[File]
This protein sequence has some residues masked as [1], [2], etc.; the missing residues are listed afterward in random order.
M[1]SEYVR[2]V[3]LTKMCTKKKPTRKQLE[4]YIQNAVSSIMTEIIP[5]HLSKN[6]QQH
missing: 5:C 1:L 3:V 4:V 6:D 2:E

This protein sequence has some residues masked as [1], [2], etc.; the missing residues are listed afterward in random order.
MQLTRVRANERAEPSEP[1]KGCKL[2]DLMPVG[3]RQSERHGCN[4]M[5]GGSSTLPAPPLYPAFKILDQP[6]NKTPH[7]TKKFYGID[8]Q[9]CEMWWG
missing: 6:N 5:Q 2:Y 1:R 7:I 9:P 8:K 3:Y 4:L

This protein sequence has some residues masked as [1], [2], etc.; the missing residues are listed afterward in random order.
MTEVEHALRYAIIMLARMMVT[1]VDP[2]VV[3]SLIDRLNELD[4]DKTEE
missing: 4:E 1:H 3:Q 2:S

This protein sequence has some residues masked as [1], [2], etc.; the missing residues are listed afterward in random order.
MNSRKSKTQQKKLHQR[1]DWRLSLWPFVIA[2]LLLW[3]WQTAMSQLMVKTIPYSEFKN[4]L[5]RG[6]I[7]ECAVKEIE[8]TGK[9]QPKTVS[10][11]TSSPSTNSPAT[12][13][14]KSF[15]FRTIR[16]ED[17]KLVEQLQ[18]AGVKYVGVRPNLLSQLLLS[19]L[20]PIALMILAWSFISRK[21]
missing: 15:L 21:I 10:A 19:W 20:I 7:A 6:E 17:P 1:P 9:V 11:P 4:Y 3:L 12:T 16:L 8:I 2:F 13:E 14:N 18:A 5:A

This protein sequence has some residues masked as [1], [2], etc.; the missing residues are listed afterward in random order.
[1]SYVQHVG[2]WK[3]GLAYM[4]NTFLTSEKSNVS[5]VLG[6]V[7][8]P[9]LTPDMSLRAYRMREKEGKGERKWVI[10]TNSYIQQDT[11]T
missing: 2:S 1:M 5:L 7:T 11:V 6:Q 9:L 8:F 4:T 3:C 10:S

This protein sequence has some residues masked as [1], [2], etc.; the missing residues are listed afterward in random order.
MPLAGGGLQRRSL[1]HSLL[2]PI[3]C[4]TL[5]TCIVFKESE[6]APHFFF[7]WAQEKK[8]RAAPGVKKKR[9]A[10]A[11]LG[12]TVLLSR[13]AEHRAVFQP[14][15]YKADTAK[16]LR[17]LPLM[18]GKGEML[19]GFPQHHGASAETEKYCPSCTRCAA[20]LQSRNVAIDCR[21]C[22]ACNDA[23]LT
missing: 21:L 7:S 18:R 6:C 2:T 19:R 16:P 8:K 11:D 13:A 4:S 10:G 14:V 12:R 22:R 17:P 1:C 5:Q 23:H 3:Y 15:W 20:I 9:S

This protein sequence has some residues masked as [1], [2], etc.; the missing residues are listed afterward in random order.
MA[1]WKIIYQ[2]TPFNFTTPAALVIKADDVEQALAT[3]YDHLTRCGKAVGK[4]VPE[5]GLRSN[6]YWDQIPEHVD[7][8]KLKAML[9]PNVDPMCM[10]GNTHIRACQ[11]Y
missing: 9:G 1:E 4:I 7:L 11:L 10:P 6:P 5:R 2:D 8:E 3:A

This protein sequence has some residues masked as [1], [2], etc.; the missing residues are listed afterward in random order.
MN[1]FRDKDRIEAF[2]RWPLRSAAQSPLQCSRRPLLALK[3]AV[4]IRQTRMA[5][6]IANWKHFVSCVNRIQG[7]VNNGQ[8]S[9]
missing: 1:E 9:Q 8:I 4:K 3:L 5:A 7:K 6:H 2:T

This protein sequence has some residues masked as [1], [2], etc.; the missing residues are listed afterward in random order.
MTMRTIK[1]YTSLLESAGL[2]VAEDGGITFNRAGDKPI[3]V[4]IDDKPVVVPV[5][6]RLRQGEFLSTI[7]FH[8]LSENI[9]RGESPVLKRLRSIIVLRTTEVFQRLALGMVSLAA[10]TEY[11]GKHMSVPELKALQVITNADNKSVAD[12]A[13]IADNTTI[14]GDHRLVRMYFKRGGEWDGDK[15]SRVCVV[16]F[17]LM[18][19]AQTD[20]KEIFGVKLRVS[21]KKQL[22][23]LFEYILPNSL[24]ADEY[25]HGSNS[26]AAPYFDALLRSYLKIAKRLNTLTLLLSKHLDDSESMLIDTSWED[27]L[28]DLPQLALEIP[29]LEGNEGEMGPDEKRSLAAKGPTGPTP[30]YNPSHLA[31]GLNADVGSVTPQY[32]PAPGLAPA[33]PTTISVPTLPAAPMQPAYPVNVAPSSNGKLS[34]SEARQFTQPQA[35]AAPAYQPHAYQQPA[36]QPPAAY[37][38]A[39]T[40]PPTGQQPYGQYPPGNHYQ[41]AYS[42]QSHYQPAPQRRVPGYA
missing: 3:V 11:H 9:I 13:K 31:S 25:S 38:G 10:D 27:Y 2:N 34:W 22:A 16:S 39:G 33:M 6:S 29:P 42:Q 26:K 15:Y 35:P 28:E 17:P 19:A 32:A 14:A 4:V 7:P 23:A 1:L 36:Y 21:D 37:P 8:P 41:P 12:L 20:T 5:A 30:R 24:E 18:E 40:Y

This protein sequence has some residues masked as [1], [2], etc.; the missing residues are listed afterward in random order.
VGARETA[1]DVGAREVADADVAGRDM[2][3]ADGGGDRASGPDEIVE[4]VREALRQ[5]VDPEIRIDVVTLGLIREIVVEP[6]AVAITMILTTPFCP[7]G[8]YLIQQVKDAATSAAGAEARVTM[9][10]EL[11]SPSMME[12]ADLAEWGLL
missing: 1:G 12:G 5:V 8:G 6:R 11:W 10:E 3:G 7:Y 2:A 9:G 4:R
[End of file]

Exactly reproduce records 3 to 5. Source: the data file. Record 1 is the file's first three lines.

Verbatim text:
This protein sequence has some residues masked as [1], [2], etc.; the missing residues are listed afterward in random order.
MTEVEHALRYAIIMLARMMVT[1]VDP[2]VV[3]SLIDRLNELD[4]DKTEE
missing: 4:E 1:H 3:Q 2:S

This protein sequence has some residues masked as [1], [2], etc.; the missing residues are listed afterward in random order.
MNSRKSKTQQKKLHQR[1]DWRLSLWPFVIA[2]LLLW[3]WQTAMSQLMVKTIPYSEFKN[4]L[5]RG[6]I[7]ECAVKEIE[8]TGK[9]QPKTVS[10][11]TSSPSTNSPAT[12][13][14]KSF[15]FRTIR[16]ED[17]KLVEQLQ[18]AGVKYVGVRPNLLSQLLLS[19]L[20]PIALMILAWSFISRK[21]
missing: 15:L 21:I 10:A 19:W 20:I 7:A 6:E 17:P 1:P 9:V 11:P 4:Y 3:L 12:T 16:L 8:I 2:F 13:E 14:N 18:A 5:A

This protein sequence has some residues masked as [1], [2], etc.; the missing residues are listed afterward in random order.
[1]SYVQHVG[2]WK[3]GLAYM[4]NTFLTSEKSNVS[5]VLG[6]V[7][8]P[9]LTPDMSLRAYRMREKEGKGERKWVI[10]TNSYIQQDT[11]T
missing: 2:S 1:M 5:L 7:T 11:V 6:Q 9:L 8:F 4:T 3:C 10:S